Chelsea Steiner is a certified emergency medical technician, but she doesn’t have a job in that field yet. She works as a manager at Domino’s, volunteering with paramedics in her free time to get hands-on experience.
Earlier this week, when she was visiting friends on Maryland’s Eastern Shore, Steiner, 22, had an unexpected opportunity to put her EMT skills to use.
Steiner was hanging out at her friends’ house when one of the friends, Rebecca Figueroa, noticed her bright yellow pet parakeet, Tweety, was lying facedown in a food bowl.
Figueroa was alarmed that Tweety was not in her usual spot, on a bar next to Smokey, the other bird in the cage. Tweety had looked fine and healthy when Figueora left for work several hours earlier, she said. Now, it clearly was not.
Figueora picked up Tweety and abruptly placed the bird in Steiner’s hand, saying, “He’s dying.”
“First I was like, ‘What?’ ” Steiner said. “I had it in my hand, and it had clearly stopped moving.”
Steiner stared at the helpless bird and then had a revelation: “I was like, ‘Oh, my goodness. I’m a certified EMT. I know what to do.’ ”
As Steiner leaped into action, Figueroa grabbed her phone and started recording.
Steiner’s training kicked in. She set Tweety down on its back, legs up, and started doing small chest compressions — tiny ones really — with her fingertips.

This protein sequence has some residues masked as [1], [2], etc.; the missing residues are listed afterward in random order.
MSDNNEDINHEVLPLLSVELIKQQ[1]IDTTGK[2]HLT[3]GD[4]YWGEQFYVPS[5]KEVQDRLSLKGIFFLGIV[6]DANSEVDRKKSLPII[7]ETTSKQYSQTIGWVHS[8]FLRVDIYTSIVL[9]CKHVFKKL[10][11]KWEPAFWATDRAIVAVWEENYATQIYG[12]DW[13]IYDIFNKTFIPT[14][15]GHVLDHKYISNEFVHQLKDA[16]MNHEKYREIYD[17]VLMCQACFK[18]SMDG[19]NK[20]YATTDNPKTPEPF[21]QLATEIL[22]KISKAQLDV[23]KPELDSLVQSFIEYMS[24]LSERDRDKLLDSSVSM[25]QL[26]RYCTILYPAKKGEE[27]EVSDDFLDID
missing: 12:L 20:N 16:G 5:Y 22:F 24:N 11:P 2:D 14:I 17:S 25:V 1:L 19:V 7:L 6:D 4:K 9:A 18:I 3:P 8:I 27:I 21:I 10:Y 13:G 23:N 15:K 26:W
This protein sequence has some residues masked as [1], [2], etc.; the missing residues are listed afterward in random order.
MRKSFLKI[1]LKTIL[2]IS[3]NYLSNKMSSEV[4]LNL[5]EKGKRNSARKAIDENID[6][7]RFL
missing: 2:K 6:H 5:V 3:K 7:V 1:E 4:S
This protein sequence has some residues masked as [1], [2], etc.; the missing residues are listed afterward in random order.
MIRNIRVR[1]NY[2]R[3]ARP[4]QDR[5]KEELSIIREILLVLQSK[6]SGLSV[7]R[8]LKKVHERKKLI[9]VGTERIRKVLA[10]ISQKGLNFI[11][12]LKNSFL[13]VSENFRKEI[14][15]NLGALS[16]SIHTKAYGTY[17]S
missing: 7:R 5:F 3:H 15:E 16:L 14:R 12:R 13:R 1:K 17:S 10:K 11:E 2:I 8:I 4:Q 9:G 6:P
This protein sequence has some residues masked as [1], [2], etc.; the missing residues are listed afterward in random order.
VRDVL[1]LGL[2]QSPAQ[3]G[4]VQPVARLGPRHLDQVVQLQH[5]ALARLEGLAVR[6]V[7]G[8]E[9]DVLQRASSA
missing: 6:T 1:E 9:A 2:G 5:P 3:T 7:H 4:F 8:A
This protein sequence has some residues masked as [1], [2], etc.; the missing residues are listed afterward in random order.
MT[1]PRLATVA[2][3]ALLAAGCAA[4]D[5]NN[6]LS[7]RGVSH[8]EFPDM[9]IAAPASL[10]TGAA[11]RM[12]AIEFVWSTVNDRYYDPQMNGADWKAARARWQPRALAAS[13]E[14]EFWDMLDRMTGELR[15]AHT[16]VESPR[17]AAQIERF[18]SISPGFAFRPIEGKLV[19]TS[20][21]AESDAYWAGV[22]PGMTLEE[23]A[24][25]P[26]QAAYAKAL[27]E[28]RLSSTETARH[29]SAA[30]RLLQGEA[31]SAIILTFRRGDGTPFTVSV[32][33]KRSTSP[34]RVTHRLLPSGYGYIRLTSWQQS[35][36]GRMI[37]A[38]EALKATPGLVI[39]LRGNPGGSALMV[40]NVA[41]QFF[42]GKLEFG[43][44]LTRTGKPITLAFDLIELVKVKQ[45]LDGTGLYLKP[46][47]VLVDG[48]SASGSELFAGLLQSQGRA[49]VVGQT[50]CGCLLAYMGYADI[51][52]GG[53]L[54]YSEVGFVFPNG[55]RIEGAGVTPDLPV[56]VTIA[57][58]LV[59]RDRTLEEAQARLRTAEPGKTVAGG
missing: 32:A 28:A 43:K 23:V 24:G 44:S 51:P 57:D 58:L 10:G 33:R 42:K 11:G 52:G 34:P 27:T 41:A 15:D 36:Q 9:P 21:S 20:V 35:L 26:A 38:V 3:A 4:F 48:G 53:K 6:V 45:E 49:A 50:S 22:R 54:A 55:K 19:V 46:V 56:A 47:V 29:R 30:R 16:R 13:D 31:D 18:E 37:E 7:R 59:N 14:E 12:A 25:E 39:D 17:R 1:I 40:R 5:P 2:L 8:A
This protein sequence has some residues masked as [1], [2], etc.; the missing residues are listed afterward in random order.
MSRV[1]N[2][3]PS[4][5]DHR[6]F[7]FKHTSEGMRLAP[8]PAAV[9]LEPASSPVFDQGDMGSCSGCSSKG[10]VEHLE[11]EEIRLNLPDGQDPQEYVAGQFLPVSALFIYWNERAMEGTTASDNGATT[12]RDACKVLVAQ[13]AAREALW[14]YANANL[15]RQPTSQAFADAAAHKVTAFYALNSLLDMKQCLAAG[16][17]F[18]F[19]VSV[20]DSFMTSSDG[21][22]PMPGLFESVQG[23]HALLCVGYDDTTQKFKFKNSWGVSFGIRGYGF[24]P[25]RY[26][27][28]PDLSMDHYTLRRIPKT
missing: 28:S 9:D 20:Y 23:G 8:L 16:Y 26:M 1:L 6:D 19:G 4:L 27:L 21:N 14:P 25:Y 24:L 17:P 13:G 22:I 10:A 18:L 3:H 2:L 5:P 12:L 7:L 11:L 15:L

She bent over and gave Tweety rescue breaths.
Figueroa and her roommate, Brittany Bryan, giggled at the implausible sight. But Steiner kept going, a very serious expression on her face, the video shows.
About 30 seconds into the video, Tweety pops up and flips onto its feet. Startled, Steiner jumps back in excitement.
“I did it, but I did not think it would work,” Steiner said in an interview. “My friends were laughing, thinking I was ridiculous. They were shocked. I was shocked.”
Veterinarian James K. Morrisey, a specialist in avian medicine and senior lecturer at Cornell University, reviewed the video and said Steiner appeared to perform the CPR effectively — fast compressions that matched a bird’s speedy heart beat, and rescue breaths that covered the nose and mouth.
“She did it correctly when we talk about CPR at home for little birds,” Morrisey said. “The bird reacted like a bird that was unconscious and became conscious. They are prey animals, so their response is to try to get away.”
Indeed, Tweety appeared to bounce back. But the following day, the women found Tweety at the bottom of the cage again, this time dead.
“Nature seemed to take its course,” Steiner said.
Steiner said that in the past year as a volunteer EMT, she’s been part of a crew that performed CPR on several people, though she’s never done it on her own. She has seen three people saved.
As for Tweety, she said she felt good she tried all she could.
“It means a lot to me to have performed such an important act,” she said.